Their presence in American society created grave tensions, and anti-immigrant sentiment quickly led to the Chinese Exclusion Act of 1882, which banned immigration by Chinese laborers. The arrival of Italians, Jews, and other groups—different from the larger society not only in language (as the Germans had been) or in religion (like the Irish) but in both language and religion—sparked a movement to "Americanize" all immigrants, a movement endorsed to a greater or lesser degree by immigrant groups that had been in the United States for some time. In some cases—the temperance movement against consumption of alcohol, for example—this movement assumed the characteristics of a campaign against perceived foreign influences in America. In other cases, the Americanization movement took the form of indoctrinating immigrants (and Native Americans) in an American culture rooted in Anglo-Saxon culture, as, for instance, when businesses sponsored mandatory English classes for their employees.

A simultaneous renewal of nativist—or anti-foreign—sentiment emerged around this time as well. The American labor movement grew suspicious of immigrants who, it was believed, were taking jobs from native-born American workers.Many people decried the presence of rabble-rousing radicals among the new immigrants. And the new pseudo-science of race managed to convince many that the intellectual and moral quality of the American population was being undermined by the introduction of "undesirable" people.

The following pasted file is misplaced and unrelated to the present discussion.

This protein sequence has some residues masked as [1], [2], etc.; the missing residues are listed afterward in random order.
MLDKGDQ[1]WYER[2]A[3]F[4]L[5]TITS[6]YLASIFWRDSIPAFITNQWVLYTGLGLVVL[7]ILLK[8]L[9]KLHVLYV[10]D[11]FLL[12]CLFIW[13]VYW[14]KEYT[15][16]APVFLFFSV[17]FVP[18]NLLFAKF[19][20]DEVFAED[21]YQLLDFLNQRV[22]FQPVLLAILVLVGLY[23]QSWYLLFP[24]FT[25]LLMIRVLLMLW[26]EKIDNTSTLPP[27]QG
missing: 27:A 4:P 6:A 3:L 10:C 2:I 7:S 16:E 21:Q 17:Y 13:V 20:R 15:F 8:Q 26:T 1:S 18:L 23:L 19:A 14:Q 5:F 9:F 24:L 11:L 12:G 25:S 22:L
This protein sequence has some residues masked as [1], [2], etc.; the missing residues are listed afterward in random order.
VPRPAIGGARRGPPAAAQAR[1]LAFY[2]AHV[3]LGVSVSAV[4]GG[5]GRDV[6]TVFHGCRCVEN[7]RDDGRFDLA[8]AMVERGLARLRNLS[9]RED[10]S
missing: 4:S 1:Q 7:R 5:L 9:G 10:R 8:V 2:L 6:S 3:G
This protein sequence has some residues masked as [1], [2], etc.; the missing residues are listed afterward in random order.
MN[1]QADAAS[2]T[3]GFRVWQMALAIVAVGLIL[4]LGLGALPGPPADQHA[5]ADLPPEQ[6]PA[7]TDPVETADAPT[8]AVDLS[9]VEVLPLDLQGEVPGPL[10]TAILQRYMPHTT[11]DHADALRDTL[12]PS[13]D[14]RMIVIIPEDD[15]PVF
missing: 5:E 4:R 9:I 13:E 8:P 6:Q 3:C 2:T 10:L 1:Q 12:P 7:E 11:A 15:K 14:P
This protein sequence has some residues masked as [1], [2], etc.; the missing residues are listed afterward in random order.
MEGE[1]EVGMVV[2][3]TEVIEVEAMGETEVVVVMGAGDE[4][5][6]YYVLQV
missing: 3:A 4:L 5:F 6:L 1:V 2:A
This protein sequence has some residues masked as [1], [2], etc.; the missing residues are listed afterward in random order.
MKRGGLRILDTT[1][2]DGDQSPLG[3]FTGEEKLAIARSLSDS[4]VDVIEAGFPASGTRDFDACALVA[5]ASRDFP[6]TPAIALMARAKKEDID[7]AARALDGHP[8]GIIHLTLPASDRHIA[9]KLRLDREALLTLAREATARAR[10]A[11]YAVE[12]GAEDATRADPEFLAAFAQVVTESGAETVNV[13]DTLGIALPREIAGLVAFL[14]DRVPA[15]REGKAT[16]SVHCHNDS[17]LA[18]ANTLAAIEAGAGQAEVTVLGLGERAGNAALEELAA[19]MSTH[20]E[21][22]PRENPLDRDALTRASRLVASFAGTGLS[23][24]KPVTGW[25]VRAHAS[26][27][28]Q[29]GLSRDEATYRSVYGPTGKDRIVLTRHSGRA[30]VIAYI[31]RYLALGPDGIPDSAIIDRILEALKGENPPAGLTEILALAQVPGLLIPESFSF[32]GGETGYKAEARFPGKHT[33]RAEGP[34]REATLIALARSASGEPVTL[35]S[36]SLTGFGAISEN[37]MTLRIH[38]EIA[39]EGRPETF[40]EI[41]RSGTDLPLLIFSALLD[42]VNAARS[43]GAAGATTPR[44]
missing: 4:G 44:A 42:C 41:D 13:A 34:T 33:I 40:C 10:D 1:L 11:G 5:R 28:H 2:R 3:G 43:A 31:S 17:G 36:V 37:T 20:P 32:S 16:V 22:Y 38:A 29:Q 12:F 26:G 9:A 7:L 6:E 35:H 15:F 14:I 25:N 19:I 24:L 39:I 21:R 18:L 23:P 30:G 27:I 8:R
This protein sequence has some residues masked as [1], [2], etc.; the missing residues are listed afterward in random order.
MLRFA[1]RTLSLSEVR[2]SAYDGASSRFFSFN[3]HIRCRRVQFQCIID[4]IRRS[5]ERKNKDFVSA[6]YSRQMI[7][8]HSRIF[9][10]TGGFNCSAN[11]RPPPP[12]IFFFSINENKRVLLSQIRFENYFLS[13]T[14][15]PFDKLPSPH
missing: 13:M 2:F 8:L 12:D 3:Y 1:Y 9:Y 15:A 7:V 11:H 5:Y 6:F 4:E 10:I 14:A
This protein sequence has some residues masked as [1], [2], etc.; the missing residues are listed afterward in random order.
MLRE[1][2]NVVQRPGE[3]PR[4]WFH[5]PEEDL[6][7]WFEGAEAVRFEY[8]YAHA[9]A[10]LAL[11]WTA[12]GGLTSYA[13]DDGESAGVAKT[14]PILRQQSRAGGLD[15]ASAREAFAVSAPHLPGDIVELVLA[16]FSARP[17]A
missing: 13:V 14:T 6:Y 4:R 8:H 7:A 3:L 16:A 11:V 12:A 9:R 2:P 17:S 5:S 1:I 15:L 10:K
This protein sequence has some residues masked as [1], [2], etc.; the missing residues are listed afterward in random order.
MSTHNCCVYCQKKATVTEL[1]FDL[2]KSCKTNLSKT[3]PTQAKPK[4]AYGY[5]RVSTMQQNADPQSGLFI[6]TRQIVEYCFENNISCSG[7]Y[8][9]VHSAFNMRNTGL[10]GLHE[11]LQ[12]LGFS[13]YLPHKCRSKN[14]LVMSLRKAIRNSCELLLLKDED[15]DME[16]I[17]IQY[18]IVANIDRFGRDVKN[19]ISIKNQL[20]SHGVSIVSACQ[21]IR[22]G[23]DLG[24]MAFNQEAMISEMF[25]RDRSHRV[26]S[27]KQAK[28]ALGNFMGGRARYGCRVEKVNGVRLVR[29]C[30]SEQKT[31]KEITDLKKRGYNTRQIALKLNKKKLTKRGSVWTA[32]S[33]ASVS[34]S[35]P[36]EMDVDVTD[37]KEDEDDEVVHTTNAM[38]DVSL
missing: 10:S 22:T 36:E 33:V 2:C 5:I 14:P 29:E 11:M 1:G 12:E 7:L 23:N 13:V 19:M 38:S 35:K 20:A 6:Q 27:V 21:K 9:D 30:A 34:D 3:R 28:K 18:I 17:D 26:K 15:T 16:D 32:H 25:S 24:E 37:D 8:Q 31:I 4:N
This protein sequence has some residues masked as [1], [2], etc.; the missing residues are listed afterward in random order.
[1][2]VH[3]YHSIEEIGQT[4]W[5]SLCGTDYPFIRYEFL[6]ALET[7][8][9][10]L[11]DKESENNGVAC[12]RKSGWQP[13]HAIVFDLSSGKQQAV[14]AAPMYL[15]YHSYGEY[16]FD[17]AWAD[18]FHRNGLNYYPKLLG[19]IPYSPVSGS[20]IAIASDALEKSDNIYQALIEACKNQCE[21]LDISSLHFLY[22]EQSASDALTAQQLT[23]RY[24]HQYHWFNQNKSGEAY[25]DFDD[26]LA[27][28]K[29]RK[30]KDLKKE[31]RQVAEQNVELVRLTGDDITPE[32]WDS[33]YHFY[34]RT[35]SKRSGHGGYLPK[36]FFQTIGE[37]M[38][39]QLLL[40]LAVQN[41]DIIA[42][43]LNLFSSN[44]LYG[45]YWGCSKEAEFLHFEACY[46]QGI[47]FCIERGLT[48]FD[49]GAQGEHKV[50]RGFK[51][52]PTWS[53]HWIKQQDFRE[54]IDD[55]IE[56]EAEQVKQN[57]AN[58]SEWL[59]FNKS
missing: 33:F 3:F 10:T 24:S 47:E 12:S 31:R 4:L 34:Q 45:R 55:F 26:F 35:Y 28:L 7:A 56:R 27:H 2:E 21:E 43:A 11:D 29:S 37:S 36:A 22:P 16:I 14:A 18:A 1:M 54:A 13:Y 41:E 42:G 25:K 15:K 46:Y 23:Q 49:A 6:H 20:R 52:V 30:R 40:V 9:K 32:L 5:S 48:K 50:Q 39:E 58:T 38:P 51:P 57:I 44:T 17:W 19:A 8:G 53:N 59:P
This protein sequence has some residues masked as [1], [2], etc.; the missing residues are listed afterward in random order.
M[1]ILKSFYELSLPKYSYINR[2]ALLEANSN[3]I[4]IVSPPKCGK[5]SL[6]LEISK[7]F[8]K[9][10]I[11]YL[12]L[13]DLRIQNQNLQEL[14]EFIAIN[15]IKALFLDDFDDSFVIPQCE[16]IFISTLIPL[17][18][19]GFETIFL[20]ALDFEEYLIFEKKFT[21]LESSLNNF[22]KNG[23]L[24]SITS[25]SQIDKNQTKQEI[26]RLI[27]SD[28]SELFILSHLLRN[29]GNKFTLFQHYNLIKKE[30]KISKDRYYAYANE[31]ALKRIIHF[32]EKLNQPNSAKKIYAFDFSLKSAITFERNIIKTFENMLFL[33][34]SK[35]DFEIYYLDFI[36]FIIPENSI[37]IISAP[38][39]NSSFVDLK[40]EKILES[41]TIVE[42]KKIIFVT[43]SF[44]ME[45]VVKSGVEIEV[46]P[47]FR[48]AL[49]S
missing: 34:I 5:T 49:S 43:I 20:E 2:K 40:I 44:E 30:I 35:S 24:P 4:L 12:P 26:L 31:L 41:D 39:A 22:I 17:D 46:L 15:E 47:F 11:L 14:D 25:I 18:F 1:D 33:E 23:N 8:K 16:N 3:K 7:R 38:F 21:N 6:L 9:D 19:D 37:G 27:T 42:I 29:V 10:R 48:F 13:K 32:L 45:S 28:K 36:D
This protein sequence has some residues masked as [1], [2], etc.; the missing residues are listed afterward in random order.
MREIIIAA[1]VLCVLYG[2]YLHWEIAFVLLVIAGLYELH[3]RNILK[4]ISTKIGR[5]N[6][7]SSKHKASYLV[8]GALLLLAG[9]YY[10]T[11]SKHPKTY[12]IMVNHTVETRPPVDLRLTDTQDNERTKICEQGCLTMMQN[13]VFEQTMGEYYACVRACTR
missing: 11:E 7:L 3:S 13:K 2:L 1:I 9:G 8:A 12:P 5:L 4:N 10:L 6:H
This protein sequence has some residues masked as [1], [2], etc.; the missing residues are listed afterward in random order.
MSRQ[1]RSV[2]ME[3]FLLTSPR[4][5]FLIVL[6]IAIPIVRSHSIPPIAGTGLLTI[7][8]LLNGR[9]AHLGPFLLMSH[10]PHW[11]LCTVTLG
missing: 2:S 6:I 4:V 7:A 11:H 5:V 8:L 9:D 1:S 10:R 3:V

The idea of American society as a melting pot gained currency partly as a counter to this nativist sentiment. Critics have attacked the idea of a melting pot since it was first put forward as an ideal. In general, persons belonging to groups distrusted by the majority or afraid of being absorbed into it have been most opposed to the idea. They regard the melting pot as nothing more than a homogenous society in which their own culture would disappear.

At the time of World War I (1914-1918), not long after Israel Zangwill's (1864-1926) play The Melting Pot celebrated the idea, Horace Kallen offered an alternative vision. A Harvard-educated philosopher of Jewish descent, Kallen saw America as a concatenation of cultures rather than an amalgam of them. He believed that cultural pluralism benefited the whole society because different cultures competitively coexisting in a democracy could reach new heights of refinement and enrich each other.

From the 1920s through the mid-1940s, when federal law and World War II (1939-1945) curtailed immigration, Kallen's vision of cultural pluralism fit neither America's social realities nor its political ideology. Commentators found that the most striking aspect of the era was the decline in the importance of ethnic identity. According to historian Marcus Lee Hansen (1892-1938), who at the time was a prominent student of immigration, a unique opportunity was emerging as the major immigrant nationalities entered their third generation in the United States. The groups had achieved a measure of success and education, and hostility to their presence had lessened. Members of the third generation, therefore, had both sufficient connection to the past and the security to tell stories of their groups' contributions to America. The task could not be left to future generations, which were likely to be even more assimilated into the broader society.